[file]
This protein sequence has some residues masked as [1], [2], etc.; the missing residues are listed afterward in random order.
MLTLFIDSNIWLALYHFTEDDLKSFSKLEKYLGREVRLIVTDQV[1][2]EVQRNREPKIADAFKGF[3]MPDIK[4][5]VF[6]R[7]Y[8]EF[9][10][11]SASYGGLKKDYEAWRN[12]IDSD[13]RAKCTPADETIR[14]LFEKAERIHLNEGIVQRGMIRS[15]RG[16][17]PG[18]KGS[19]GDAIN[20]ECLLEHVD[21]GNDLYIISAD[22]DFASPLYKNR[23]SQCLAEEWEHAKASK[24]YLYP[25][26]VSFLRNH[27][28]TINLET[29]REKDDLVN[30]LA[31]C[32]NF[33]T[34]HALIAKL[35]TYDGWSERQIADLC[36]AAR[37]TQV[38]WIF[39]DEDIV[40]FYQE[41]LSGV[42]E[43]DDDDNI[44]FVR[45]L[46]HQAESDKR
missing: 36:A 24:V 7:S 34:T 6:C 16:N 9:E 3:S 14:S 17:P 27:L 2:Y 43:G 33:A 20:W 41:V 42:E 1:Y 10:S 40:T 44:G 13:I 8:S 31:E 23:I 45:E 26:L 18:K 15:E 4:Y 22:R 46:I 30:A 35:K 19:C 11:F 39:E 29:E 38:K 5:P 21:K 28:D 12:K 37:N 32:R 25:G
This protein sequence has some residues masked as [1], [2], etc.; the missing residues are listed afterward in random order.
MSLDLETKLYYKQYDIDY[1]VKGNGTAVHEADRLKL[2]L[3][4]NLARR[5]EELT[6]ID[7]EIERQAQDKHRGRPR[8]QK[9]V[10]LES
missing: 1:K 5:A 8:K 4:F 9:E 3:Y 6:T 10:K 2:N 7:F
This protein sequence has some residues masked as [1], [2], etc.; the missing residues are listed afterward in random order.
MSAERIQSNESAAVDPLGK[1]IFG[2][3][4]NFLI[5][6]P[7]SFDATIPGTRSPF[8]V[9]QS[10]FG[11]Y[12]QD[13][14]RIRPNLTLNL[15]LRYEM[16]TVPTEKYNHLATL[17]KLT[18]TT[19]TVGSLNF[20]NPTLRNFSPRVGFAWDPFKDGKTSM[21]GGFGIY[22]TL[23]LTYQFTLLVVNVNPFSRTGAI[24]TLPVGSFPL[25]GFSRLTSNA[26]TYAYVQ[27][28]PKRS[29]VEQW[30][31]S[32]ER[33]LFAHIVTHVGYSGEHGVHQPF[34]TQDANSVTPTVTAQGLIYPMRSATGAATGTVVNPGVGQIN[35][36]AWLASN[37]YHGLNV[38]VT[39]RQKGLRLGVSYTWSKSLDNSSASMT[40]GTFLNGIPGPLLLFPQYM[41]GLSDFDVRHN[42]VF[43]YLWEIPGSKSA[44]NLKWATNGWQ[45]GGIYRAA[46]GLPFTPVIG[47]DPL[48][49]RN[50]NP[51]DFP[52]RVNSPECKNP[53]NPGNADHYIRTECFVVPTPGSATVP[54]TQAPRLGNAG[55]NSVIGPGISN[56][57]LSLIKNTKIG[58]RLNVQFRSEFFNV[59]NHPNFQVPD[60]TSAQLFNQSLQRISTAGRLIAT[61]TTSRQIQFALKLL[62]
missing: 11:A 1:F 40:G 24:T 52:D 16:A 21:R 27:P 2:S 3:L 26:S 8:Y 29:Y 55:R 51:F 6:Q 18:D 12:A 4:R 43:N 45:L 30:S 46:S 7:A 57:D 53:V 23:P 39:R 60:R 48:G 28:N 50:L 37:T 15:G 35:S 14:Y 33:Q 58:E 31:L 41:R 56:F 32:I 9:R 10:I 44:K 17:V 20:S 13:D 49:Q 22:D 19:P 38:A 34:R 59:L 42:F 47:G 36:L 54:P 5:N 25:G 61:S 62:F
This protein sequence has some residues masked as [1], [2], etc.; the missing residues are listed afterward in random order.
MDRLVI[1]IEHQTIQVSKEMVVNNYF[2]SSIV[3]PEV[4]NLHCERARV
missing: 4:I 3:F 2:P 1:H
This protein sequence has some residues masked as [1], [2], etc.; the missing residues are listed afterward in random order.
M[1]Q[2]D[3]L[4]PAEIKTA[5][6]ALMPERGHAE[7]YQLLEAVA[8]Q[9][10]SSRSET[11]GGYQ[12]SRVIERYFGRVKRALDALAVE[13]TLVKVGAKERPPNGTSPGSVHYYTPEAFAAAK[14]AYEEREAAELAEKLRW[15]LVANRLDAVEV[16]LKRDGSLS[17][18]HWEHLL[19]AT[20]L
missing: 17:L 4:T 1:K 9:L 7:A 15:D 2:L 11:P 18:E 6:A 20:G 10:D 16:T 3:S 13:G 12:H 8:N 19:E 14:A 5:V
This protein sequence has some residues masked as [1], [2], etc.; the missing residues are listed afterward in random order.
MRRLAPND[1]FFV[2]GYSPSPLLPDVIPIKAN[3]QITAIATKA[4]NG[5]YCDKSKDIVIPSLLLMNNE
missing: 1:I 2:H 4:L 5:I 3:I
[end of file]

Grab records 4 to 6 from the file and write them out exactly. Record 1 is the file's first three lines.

This protein sequence has some residues masked as [1], [2], etc.; the missing residues are listed afterward in random order.
MDRLVI[1]IEHQTIQVSKEMVVNNYF[2]SSIV[3]PEV[4]NLHCERARV
missing: 4:I 3:F 2:P 1:H
This protein sequence has some residues masked as [1], [2], etc.; the missing residues are listed afterward in random order.
M[1]Q[2]D[3]L[4]PAEIKTA[5][6]ALMPERGHAE[7]YQLLEAVA[8]Q[9][10]SSRSET[11]GGYQ[12]SRVIERYFGRVKRALDALAVE[13]TLVKVGAKERPPNGTSPGSVHYYTPEAFAAAK[14]AYEEREAAELAEKLRW[15]LVANRLDAVEV[16]LKRDGSLS[17][18]HWEHLL[19]AT[20]L
missing: 17:L 4:T 1:K 9:L 7:A 15:D 2:L 11:P 18:E 6:A 20:G 10:D 16:T 3:S 13:G 12:H 8:N 19:E 14:A 5:V
This protein sequence has some residues masked as [1], [2], etc.; the missing residues are listed afterward in random order.
MRRLAPND[1]FFV[2]GYSPSPLLPDVIPIKAN[3]QITAIATKA[4]NG[5]YCDKSKDIVIPSLLLMNNE
missing: 1:I 2:H 4:L 5:I 3:I